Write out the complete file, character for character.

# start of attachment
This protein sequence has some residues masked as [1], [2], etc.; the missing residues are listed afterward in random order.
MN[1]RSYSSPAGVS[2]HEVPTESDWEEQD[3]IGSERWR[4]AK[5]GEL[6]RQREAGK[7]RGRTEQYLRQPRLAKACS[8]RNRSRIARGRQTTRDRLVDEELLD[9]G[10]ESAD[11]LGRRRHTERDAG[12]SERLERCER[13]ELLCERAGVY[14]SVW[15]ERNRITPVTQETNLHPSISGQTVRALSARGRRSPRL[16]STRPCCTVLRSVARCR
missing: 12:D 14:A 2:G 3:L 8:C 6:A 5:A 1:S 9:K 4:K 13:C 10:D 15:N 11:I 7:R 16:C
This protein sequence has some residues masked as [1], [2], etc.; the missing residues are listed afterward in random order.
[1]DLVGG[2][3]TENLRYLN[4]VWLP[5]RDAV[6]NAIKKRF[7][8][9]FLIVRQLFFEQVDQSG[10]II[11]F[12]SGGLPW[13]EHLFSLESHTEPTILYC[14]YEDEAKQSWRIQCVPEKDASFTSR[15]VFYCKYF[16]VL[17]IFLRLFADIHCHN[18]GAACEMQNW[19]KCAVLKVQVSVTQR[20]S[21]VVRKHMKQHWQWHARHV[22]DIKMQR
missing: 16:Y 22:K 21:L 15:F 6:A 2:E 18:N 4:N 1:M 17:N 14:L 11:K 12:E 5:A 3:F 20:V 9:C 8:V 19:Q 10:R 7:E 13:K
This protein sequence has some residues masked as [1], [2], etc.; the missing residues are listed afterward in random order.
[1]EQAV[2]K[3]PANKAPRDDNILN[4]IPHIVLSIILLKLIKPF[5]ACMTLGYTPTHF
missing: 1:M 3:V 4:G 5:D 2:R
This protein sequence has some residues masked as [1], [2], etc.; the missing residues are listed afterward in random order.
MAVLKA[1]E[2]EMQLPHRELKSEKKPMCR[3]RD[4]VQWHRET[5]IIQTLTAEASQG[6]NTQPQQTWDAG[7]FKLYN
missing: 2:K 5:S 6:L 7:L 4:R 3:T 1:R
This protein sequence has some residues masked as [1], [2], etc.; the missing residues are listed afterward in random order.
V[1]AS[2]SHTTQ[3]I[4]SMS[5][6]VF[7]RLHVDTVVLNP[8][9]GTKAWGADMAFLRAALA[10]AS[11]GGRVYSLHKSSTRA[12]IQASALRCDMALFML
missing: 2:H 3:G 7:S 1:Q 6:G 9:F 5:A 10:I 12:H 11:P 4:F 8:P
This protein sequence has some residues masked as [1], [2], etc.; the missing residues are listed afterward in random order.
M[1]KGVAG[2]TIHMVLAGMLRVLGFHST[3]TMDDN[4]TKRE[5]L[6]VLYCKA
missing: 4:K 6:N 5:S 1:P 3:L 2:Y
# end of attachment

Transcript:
This protein sequence has some residues masked as [1], [2], etc.; the missing residues are listed afterward in random order.
MN[1]RSYSSPAGVS[2]HEVPTESDWEEQD[3]IGSERWR[4]AK[5]GEL[6]RQREAGK[7]RGRTEQYLRQPRLAKACS[8]RNRSRIARGRQTTRDRLVDEELLD[9]G[10]ESAD[11]LGRRRHTERDAG[12]SERLERCER[13]ELLCERAGVY[14]SVW[15]ERNRITPVTQETNLHPSISGQTVRALSARGRRSPRL[16]STRPCCTVLRSVARCR
missing: 12:D 14:A 2:G 3:L 8:C 6:A 5:A 1:S 9:K 4:K 13:C 10:D 15:N 11:I 7:R 16:C
This protein sequence has some residues masked as [1], [2], etc.; the missing residues are listed afterward in random order.
[1]DLVGG[2][3]TENLRYLN[4]VWLP[5]RDAV[6]NAIKKRF[7][8][9]FLIVRQLFFEQVDQSG[10]II[11]F[12]SGGLPW[13]EHLFSLESHTEPTILYC[14]YEDEAKQSWRIQCVPEKDASFTSR[15]VFYCKYF[16]VL[17]IFLRLFADIHCHN[18]GAACEMQNW[19]KCAVLKVQVSVTQR[20]S[21]VVRKHMKQHWQWHARHV[22]DIKMQR
missing: 16:Y 22:K 21:L 15:F 6:A 2:E 18:N 4:N 1:M 17:N 14:L 11:K 12:E 5:A 3:F 20:V 9:C 8:V 19:Q 10:R 7:E 13:K
This protein sequence has some residues masked as [1], [2], etc.; the missing residues are listed afterward in random order.
[1]EQAV[2]K[3]PANKAPRDDNILN[4]IPHIVLSIILLKLIKPF[5]ACMTLGYTPTHF
missing: 1:M 3:V 4:G 5:D 2:R
This protein sequence has some residues masked as [1], [2], etc.; the missing residues are listed afterward in random order.
MAVLKA[1]E[2]EMQLPHRELKSEKKPMCR[3]RD[4]VQWHRET[5]IIQTLTAEASQG[6]NTQPQQTWDAG[7]FKLYN
missing: 2:K 5:S 6:L 7:L 4:R 3:T 1:R
This protein sequence has some residues masked as [1], [2], etc.; the missing residues are listed afterward in random order.
V[1]AS[2]SHTTQ[3]I[4]SMS[5][6]VF[7]RLHVDTVVLNP[8][9]GTKAWGADMAFLRAALA[10]AS[11]GGRVYSLHKSSTRA[12]IQASALRCDMALFML
missing: 2:H 3:G 7:S 1:Q 6:G 9:F 5:A 10:I 12:H 11:P 4:F 8:P
This protein sequence has some residues masked as [1], [2], etc.; the missing residues are listed afterward in random order.
M[1]KGVAG[2]TIHMVLAGMLRVLGFHST[3]TMDDN[4]TKRE[5]L[6]VLYCKA
missing: 4:K 6:N 5:S 1:P 3:L 2:Y